The obvious answer to the title question is of course, yes.
Last night, I had the opportunity to join William McLaughlin, the Business Development Manager for Southeast Asia at ZICO Law on a webinar for NEXL, a business development platform. We had a robust discussion around this topic which I’ll share when the recording is available (updating to share the recording here, but in the meantime, let’s delve into some of the questions that I’d considered in advance and where lawyers and law firms are today when it comes to business development.
Is Business Development Different from Marketing?
I really hope that everyone reading this already knows that the answer to this question is yes. Historically, law firm professionals (meaning those in your marketing departments) have always understood the difference, but lawyers and law firms have expected them to wear both hats. However, over the last several years, firms have begun to understand the difference and are heeding the professionals’ advice to segment out these two functions within firms. Although some smaller and mid-sized firms still have only one person (or one person per function) in many cases, you’re seeing more finely delineated actions associated with both roles. This will also be dependent on geography (as we discussed during the session last night).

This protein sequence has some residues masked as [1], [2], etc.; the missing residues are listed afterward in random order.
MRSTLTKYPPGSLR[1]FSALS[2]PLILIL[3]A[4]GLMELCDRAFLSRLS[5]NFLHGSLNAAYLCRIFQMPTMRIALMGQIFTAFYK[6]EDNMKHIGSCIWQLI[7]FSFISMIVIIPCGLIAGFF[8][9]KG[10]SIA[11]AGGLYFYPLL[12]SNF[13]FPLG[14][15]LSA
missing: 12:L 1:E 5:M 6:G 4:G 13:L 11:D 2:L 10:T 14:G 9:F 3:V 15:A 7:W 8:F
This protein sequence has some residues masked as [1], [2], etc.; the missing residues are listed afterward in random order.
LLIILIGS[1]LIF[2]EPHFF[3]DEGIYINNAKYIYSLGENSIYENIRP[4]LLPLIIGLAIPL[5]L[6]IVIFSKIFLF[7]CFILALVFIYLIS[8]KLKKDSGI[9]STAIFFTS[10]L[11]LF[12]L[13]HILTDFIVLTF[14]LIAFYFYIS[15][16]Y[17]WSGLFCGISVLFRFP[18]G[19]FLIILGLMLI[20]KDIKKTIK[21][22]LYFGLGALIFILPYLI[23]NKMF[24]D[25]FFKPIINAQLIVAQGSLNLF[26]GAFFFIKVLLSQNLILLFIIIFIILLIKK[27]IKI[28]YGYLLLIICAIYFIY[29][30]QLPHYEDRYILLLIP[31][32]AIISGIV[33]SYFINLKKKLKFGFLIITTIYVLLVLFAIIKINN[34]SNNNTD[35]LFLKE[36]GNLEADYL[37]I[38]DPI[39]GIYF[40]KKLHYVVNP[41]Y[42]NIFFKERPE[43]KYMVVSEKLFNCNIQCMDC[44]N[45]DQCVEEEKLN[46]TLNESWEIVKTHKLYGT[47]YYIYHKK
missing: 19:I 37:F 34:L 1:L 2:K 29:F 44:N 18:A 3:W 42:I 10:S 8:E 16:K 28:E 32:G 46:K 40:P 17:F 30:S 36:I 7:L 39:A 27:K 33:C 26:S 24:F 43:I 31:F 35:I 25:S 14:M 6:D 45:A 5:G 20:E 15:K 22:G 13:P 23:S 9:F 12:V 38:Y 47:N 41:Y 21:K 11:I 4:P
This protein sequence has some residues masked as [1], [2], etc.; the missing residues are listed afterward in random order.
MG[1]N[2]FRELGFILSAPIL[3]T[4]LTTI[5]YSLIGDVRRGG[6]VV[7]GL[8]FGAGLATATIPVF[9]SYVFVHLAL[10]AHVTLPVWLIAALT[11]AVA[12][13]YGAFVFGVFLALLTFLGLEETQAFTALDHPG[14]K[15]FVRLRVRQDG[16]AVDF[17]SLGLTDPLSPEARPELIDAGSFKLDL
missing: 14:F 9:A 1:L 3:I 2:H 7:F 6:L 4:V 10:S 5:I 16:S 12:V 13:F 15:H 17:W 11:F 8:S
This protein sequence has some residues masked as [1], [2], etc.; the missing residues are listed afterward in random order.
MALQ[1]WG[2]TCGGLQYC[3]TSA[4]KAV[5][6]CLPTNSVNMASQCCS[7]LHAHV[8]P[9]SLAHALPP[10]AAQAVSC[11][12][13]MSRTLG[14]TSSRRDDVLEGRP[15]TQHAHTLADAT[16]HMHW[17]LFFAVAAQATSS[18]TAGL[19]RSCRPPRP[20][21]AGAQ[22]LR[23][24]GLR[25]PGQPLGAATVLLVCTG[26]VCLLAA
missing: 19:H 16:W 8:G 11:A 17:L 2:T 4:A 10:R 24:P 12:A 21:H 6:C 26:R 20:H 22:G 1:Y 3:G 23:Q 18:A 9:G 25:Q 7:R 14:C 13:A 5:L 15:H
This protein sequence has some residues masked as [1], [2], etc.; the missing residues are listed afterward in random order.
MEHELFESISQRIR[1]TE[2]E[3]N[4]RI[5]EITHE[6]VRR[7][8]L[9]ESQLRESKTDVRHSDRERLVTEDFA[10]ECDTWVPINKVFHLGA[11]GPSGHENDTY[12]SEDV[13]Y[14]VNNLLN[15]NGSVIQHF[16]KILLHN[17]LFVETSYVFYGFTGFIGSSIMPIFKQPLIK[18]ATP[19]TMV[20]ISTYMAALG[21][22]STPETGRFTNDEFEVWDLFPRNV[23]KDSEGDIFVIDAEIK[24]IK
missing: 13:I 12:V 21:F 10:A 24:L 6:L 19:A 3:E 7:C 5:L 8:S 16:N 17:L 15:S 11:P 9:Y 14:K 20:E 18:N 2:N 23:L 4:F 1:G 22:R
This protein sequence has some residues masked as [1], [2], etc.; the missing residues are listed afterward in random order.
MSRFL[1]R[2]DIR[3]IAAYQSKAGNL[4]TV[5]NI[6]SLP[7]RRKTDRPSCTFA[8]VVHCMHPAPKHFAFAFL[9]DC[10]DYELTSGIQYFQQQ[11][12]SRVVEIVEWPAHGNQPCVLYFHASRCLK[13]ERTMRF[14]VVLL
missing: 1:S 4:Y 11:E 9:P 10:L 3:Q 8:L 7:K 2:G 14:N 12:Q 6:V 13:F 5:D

How Have Clients’ Expectations Changed Over the Last 1-3 Years Regarding Business Development?
Firms don’t do anything unless their clients drive it. And while we still do business based on the adage that clients want to do business with those they know, like and trust, there is an expectation and understanding now, depending on the type of work and clients, that some firms will begin that process or include in that process a business development and, in some cases, operations, professional, who is responsible for the “professional” side of the transaction. That person has an understanding of the clients’ business, the industry, the market factors, and will then bring in the relationship partner when the timing is right. As firms become more sophisticated and recognize that they are more profitable and efficient when run as businesses, and their clients demand this more and more, this will and has become more common.
What Are Some Effective, Competitive Business Development Strategies?
Is there anything new when it comes to business development? Not really – the tried and true methods are successful for a reason. Sally Schmidt, President of Schmidt Marketing, Inc. authored a fantastic piece for Attorney at Work on “Six Business Development Strategies for Lawyers,” which suggests how traditional methods can be adapted for pandemic times (or dare we say “normal” times?). These ideas are ones to lean on and hone to be successful and effective – I’ll delve into a couple, but first and foremost, you need to come into any business development activity with goals and a plan – what is it that you want to achieve and why? Know who you want your clients and potential clients to be, and the techniques and strategies you’ll use to get them will become evident.